“It’s her body, it’s her physically going through that,” Jackson said. “Even though we’re going through it both, together, it’s her physically and her body.”

Going to Halas Hall allowed Jackson to compartmentalize the traumas in his personal life and put his attention elsewhere.

“When you’re going through stuff like that, it’s like your mind is not here, so sometimes you’ve gotta swallow it,” Jackson said. “Let me go to work, put my work face on and then let me stay focused on this. I don’t even know how to explain it. It was a tough time.”

Jackson also didn’t want his teammates feeling sorry for him, so he largely kept it to himself. He told Eberflus, Ryan Poles, safeties coach Andre Curtis and a few other guys about Gore’s failed pregnancy, but that’s it. He didn’t “want it to be a big thing.”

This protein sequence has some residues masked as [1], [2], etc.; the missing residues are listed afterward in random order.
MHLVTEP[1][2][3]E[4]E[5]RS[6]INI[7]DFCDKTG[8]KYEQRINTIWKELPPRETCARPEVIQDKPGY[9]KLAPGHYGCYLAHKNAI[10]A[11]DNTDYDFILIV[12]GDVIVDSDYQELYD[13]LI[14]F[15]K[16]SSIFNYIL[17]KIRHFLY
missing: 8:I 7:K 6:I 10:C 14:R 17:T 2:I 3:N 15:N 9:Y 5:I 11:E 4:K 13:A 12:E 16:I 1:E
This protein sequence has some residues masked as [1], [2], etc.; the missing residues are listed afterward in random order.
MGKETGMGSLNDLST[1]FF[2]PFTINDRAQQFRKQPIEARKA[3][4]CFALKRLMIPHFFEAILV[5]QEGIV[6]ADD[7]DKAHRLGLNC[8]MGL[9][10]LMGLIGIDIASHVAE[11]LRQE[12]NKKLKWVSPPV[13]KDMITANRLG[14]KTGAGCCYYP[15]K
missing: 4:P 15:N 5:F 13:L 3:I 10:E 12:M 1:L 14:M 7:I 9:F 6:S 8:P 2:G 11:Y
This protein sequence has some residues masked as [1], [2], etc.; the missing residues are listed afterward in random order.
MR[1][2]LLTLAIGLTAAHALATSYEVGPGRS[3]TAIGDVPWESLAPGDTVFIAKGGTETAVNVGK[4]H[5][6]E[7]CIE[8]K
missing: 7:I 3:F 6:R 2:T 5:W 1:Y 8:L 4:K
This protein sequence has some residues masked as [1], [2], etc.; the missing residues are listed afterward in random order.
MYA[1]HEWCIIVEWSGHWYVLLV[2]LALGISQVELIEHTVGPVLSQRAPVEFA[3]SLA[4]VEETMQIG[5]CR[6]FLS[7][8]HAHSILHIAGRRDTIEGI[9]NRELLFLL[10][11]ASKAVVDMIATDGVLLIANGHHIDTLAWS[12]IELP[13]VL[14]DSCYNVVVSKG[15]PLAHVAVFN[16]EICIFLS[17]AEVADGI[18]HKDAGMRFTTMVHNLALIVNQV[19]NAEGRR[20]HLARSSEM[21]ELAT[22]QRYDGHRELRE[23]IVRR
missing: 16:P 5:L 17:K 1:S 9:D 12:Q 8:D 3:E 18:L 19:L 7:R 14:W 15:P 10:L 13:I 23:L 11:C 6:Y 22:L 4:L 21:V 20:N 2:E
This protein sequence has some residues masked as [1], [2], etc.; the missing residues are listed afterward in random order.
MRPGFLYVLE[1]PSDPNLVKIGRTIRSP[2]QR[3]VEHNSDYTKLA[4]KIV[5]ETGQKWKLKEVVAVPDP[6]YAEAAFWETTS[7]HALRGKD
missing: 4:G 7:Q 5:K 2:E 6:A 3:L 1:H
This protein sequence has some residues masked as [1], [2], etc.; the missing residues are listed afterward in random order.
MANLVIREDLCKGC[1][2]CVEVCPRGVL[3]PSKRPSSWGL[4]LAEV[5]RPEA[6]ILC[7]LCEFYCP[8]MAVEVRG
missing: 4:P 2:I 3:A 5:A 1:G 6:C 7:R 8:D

“It’s crazy, because I didn’t know around the time that it was happening, but I could tell he wasn’t right,” said Roquan Smith. “You know, you try to keep your distance. You check in on him, but you don’t dive all the way unless someone opens up, and that’s a sensitive subject.”

Gore noticed little changes in Jackson, too. She saw him trying to deepen his spirituality. He started posting scriptures on Instagram every day. Before the season started, she’d go into the living room on Sundays, and there she’d find Jackson listening to a sermon on YouTube.

“I wouldn’t say I’m a huge spiritual dude, but I am connected to God,” Jackson said. “I’m a Christian. I kinda felt myself shying away so I had to get back in tune.”